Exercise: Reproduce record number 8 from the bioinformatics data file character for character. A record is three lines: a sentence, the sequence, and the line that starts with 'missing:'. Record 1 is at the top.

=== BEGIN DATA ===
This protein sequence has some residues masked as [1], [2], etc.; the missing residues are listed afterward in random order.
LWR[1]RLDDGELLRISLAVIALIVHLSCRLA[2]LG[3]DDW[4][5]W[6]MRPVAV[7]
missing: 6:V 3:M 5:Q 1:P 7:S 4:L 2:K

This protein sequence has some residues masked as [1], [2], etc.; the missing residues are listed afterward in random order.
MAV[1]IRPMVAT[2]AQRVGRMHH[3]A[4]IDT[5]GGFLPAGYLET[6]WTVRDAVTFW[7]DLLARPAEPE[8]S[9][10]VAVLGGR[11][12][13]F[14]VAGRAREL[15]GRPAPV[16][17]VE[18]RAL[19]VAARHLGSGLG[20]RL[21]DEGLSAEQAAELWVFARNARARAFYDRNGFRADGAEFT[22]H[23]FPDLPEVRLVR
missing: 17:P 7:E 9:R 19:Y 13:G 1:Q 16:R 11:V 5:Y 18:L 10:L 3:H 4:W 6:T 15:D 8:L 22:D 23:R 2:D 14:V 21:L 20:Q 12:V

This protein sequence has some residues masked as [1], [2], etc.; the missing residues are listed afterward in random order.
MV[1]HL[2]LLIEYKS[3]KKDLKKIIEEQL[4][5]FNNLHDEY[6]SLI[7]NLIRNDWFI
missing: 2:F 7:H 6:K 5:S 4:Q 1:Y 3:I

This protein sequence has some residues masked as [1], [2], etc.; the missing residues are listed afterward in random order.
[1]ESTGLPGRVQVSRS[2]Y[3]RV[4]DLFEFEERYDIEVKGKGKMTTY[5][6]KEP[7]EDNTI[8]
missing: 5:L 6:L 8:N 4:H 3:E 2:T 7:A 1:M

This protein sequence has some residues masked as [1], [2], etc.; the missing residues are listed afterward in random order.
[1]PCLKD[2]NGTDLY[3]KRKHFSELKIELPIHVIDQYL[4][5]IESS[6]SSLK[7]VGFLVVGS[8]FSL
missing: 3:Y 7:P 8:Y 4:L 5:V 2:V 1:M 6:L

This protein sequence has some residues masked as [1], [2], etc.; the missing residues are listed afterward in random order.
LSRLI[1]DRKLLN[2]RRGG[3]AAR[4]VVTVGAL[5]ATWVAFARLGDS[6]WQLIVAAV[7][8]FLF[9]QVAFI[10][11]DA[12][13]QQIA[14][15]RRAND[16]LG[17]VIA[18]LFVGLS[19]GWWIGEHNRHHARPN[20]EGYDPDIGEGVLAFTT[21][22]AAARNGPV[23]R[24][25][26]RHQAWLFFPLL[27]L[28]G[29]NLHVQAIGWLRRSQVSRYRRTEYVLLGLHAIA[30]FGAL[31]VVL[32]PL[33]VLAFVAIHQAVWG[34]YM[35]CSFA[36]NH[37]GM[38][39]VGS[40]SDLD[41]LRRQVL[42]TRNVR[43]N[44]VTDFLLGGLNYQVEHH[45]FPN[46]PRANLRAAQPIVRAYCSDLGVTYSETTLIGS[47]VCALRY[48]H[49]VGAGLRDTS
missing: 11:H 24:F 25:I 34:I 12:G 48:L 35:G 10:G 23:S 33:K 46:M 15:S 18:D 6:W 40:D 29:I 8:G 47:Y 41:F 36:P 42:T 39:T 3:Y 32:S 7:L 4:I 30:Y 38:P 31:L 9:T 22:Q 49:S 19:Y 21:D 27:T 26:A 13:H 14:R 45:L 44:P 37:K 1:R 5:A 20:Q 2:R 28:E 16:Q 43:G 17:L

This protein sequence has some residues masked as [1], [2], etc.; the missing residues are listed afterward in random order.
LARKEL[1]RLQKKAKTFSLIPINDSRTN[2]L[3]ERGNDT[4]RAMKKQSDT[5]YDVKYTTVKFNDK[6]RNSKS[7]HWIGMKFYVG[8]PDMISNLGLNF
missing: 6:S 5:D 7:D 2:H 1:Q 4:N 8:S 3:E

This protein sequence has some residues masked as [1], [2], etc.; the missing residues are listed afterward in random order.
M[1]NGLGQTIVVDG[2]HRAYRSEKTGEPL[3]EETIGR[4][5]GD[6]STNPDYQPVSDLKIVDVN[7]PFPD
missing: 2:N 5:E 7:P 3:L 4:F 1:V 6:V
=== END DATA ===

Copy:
This protein sequence has some residues masked as [1], [2], etc.; the missing residues are listed afterward in random order.
M[1]NGLGQTIVVDG[2]HRAYRSEKTGEPL[3]EETIGR[4][5]GD[6]STNPDYQPVSDLKIVDVN[7]PFPD
missing: 2:N 5:E 7:P 3:L 4:F 1:V 6:V